, NAIROBI, Kenya, Jun 24 – Roads Minister Franklin Bett has backed a move by five Kenyans who have launched a compensation bid against the British government over claims that they were tortured and unlawfully imprisoned during colonial rule half a century ago.
The veterans of the Mau Mau revolt, which led to a series of bloody battles between Kenyan nationalists and British forces throughout the 1950s, left Kenya for the first time in their lives this month to make their claim in person in London.
Mr Bett said that the move by the veterans should set a precedent for claims for other similar injustices.
“I support the Mau Mau people, those who were actively involved or engaged in activities for purposes of the independence of this country. They should be compensated,” he stated.
The three men and two women are also hoping to shake off the label of terrorists given to them by their British rulers, and want to be seen as freedom fighters who helped liberate their country from the shackles of colonialism.
While the UK said that the claim was not valid due to the amount of time since the abuses were alleged to have happened, Mr Bett emphasised that no amount of time could dull such injustices.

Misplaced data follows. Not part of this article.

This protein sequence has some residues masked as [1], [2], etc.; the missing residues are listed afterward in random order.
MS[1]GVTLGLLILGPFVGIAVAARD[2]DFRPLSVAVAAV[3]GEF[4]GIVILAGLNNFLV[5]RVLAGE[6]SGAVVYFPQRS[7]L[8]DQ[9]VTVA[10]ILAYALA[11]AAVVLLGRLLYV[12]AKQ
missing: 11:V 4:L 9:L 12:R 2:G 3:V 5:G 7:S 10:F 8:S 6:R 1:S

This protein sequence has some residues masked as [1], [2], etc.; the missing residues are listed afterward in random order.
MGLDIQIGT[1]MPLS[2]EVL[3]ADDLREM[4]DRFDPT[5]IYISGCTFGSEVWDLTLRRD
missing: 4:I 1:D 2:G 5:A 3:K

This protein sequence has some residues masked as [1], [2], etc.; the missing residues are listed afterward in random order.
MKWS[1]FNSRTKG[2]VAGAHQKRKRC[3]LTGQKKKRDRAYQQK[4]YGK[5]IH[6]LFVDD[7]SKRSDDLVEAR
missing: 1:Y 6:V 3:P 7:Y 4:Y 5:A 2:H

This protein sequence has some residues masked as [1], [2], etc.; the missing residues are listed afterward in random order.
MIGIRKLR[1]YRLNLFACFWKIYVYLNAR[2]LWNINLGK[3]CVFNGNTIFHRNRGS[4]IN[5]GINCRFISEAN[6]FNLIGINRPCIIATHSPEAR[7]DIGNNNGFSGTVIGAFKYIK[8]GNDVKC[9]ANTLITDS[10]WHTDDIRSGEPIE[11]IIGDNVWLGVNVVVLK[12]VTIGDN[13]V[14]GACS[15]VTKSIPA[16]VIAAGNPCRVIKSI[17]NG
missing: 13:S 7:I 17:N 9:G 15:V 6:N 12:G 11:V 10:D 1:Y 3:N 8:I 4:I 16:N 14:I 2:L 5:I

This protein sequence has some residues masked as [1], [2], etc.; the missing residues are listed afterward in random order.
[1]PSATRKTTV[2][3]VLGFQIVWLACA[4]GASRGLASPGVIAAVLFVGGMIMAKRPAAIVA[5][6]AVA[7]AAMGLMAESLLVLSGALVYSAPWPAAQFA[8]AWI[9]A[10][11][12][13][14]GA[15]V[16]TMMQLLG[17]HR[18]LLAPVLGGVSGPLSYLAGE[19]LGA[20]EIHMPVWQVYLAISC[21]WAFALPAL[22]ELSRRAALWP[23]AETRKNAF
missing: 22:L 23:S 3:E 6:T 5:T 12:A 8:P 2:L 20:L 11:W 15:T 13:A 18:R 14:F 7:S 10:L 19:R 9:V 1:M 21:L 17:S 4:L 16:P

“The land on which the Tea estates are sitting be they in Kericho or in Nandi were formally occupied by people who were forcefully removed and their animals taken away and their houses burnt,” he stressed.
“We do not care whether the person who did it is no longer there. It is your great grandfather who did all this so you have to pay up.”
The UK government has argued that any liability rested with the Kenyan authorities after independence in 1963.
Historians say the Mau Mau movement helped Kenya achieve independence, but their actions have also been blamed for crimes against white farmers and bloody clashes with British forces throughout the 1950s.
The armed movement began in Central Kenya with the aim of recovering land seized by British colonial authorities.
Veterans of the war said that they suffered barbaric treatment, including torture, as the British suppressed the rebellion.
90,000 Kenyans were executed, tortured or maimed during the crackdown, and 160,000 others were detained in appalling conditions.
Ndiku Mutua, one of the five, said that he still lived with the physical and mental scars of his ordeal.
Mr Mutua said that in 1954 he was arrested, severely beaten and castrated with pliers at the Lukenya Detention Centre.
Another claimant, Paulo Nzili, also said he was castrated, while Wambugu Wa Nyingi said he was tied upside down and beaten.
Jane Muthoni Mara and Susan Ngondi said they were sexually assaulted.